Both the services were launched yesterday, with Galicia offering Bitcoin, Ethereum, Ripple and stablecoin USDC. According to a report from Spanish site CriptoNoticias, the Galicia service is powered by Liechtenstein-based Lirium.
Users can choose to invest very small amounts into crypto but cannot withdraw it from the banking platform. They can only sell it back to the bank. There are also warnings that Argentinian laws do not protect the cryptocurrencies in the wallet.
Last year, Chainalysis published a report that ranked Argentina as the number ten country in cryptocurrency adoption. Trading volumes increased substantially through to mid-2020 as the Argentine peso devalued. However, P2P volumes declined significantly in the year to July 2020.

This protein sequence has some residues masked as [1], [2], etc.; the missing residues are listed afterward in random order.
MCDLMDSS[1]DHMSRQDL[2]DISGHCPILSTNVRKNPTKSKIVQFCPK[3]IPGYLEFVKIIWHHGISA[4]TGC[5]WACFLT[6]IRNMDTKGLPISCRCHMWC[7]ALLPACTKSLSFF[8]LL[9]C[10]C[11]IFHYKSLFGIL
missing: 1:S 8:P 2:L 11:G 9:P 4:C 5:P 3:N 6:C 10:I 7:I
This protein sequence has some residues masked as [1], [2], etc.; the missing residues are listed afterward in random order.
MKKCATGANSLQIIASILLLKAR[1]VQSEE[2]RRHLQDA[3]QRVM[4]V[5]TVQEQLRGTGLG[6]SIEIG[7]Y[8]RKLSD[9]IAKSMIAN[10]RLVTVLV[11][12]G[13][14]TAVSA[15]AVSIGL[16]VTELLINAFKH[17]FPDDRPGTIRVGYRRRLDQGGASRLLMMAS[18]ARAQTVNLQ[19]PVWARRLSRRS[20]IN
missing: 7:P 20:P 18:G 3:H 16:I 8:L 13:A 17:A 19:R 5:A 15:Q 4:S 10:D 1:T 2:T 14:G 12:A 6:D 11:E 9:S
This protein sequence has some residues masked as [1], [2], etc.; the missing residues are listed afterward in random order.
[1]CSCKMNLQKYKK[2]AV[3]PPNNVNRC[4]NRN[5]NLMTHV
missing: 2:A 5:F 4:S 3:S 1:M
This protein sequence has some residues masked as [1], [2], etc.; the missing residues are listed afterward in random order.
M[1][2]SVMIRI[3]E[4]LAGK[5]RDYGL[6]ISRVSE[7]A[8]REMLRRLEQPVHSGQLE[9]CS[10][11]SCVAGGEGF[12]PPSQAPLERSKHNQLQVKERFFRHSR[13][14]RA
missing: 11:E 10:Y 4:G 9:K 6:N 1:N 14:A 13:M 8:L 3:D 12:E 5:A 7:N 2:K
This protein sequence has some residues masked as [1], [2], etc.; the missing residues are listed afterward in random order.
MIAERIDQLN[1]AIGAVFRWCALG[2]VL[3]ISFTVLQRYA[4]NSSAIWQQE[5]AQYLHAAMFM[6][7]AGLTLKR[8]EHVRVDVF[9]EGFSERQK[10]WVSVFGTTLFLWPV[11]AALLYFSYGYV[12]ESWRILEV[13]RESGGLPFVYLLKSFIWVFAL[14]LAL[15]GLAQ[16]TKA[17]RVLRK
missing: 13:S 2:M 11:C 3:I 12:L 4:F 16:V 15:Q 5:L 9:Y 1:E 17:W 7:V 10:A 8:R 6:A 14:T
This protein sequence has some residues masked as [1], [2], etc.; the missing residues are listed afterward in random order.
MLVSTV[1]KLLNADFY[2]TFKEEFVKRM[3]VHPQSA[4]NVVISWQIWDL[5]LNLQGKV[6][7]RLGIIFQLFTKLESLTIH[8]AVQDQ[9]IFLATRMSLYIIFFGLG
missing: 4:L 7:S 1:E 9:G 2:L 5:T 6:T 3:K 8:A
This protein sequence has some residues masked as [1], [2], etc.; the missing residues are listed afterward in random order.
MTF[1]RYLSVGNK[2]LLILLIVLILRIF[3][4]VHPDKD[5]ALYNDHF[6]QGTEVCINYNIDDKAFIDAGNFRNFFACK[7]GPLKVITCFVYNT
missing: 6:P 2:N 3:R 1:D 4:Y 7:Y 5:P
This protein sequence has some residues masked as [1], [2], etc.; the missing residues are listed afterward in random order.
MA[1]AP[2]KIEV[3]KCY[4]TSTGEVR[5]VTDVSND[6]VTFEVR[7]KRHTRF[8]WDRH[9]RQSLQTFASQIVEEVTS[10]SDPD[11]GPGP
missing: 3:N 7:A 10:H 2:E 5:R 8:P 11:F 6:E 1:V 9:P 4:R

In some other parts of the world, bank offerings of cryptocurrency are restricted to accredited investors. One example is the DBS Digital Exchange in Singapore, where individual investors have to go via intermediaries. On the flipside, the Swiss subsidiary of Spanish bank BBVA offers direct cryptocurrency access.